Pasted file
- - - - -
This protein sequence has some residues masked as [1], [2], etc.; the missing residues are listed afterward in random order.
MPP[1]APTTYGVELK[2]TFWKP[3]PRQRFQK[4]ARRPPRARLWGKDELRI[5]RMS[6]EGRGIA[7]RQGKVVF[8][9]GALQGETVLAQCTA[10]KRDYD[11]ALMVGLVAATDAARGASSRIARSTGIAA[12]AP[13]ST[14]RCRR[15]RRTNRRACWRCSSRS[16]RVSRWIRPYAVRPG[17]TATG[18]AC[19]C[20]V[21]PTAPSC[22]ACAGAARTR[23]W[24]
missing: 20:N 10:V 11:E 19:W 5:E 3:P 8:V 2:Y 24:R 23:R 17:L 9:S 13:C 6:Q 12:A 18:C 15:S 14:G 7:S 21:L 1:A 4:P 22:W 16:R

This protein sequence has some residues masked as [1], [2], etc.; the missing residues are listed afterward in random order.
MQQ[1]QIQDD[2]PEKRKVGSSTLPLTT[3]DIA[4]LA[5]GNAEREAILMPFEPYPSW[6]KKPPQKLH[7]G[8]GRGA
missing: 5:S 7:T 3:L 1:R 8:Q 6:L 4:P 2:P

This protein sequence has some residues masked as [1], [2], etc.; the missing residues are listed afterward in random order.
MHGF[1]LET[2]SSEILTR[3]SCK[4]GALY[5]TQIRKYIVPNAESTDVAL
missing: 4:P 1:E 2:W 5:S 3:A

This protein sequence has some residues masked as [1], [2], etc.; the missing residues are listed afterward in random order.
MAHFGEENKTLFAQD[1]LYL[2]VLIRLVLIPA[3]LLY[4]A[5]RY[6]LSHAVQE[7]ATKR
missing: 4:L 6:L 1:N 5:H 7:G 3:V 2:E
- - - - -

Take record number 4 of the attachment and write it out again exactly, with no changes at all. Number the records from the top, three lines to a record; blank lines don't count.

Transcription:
This protein sequence has some residues masked as [1], [2], etc.; the missing residues are listed afterward in random order.
MAHFGEENKTLFAQD[1]LYL[2]VLIRLVLIPA[3]LLY[4]A[5]RY[6]LSHAVQE[7]ATKR
missing: 4:L 6:L 1:N 5:H 7:G 3:V 2:E